CASSTOWN — With Chromebooks on their laps, more than 45 Miami East Elementary School students were working diligently well after school was dismissed for the day in the popular after-school program called Code Club.
Miami East Elementary fourth-grade teacher Matt Roth said the Code Club was born three years ago after discussions with other teachers about 21st century learning and the growing demand for computer sciences. The club meets once a week. Students work on coding applications and also learn how to program robots as part of their after-school activities.
Fourth graders Bianca Stevens, Preston Duff and Emily Zawalich joined the Code Club to learn how to code. It’s their first year in the club.
In the month of December, Code.org held an event called “An Hour of Code” to get schools and students around the nation to code for one hour. The Miami East Elementary Code Club held their own “Hour of Code” on Dec. 13, prior to winter break.
“I’ve never done it before so that’s why I signed up to do it. I’ve enjoyed learning how to make the characters move,” she said.
With certain code blocks, Zawalich can manipulate characters on the screen to perform tasks the code tells them to do.
During their session Dec. 13, students were challenged to create their own interactive holiday card using the coding programs.
“I just thought Code Club sounded really fun. I love computer games, so this was something I wanted to do,” Steven said.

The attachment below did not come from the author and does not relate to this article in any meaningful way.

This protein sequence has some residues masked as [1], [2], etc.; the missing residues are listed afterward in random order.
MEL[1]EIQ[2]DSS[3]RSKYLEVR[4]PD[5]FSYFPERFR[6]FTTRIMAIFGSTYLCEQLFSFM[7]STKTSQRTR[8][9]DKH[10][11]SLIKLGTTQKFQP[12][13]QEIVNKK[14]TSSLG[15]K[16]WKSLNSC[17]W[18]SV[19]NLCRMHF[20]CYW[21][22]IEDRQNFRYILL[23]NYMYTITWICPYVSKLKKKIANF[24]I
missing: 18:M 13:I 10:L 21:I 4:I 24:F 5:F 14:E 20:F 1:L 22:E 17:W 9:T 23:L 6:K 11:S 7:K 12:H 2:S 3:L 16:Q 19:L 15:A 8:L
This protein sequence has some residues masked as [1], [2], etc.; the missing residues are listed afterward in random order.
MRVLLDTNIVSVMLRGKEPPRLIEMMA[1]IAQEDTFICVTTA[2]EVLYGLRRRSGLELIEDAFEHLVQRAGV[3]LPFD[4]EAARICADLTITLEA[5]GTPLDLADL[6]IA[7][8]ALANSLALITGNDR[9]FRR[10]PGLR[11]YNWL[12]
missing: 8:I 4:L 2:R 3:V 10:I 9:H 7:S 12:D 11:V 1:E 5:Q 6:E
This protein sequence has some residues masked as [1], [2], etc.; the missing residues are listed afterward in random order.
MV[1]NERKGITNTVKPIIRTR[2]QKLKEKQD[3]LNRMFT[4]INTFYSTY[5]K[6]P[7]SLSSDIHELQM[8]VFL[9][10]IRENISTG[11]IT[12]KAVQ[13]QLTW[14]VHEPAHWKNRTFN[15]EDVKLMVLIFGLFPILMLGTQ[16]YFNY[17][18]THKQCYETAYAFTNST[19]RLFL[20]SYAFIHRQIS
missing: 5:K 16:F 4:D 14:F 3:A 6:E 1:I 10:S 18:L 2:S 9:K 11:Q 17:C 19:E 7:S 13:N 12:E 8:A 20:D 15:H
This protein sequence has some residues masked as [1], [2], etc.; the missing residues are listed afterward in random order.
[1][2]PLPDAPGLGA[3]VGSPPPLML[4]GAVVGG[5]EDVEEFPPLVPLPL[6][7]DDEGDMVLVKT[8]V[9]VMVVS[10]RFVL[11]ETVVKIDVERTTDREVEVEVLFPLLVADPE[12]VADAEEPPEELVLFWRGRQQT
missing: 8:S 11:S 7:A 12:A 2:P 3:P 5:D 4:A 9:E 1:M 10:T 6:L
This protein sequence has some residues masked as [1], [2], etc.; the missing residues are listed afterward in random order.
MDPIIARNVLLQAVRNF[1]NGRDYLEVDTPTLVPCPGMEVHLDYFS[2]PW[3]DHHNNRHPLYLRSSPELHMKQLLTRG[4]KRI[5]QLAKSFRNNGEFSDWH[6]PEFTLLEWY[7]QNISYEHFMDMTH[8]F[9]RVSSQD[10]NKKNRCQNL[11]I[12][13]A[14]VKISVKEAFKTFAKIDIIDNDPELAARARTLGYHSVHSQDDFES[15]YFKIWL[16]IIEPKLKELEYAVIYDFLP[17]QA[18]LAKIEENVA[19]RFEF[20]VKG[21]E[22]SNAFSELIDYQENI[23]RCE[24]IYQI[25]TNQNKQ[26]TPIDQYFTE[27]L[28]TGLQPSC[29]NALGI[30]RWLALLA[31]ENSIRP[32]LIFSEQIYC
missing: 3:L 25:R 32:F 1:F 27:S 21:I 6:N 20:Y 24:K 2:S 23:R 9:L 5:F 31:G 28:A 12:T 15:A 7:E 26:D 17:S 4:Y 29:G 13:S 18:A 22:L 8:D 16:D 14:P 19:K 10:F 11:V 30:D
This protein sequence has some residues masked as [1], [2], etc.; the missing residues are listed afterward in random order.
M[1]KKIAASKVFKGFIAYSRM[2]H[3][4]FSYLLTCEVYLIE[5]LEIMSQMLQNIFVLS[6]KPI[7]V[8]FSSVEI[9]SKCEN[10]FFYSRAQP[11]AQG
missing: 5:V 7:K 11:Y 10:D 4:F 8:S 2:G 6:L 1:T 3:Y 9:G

Stevens and Zawalich were coding a ‘Moana’-themed program during the “Hour of Code.”
“You have to code to make the characters do what you want them to do,” Stevens said.
Technology isn’t without its inherited frustrations, which some of the Code Club members were swift to point out.
“It feels really good when you get the codes right. It’s pretty frustrating when you get stuck,” Duff said. “You just try and keep going and try different things.”
“Sometimes when it’s not working, I have to stop for a minute and then figure it out,” Stevens said.
Duff said he’s used Code.org programs at home, too.
“It’s fun to do it after school with other people, too,” Duff said.
Roth researched different coding programs for the third, fourth and fifth graders. Roth uses curriculum through Code.org and Scratch to introduce the world of coding to students in a fun and interactive way.
“In 2015, there were 530,000 open computer science jobs, but only 60,000 people available to fill them. So, we are trying to introduce these kids to the idea of computer science,” Roth said. “This is starting to become something that is a career and a lot of jobs you are going to need to know a little coding here and there. It was basically started to get them interested in that.”
Roth, a teacher for more than 18 years, said he did some coding in junior high and high school.
“Even if they don’t go into computer science, it gives them a lot of problem solving skills and creative outlets,” Roth said.
Roth explained how first year students learn coding, second year students graduate to more advance coding and third year students apply the code and use block and script coding programs. After school resumes, the Code Club will begin to program robots using Kindles.
“The kids look forward to that,” Roth said. “They program the robots to do certain tasks. They have a lot of fun with it.”
The first year of the club more than 70 students signed up.
The Code Club have received support from the Miami County Foundation, the Miami East Elementary PTO and the Miami East Education Foundation.
Follow Melanie Yingst on Twitter @Troydailynews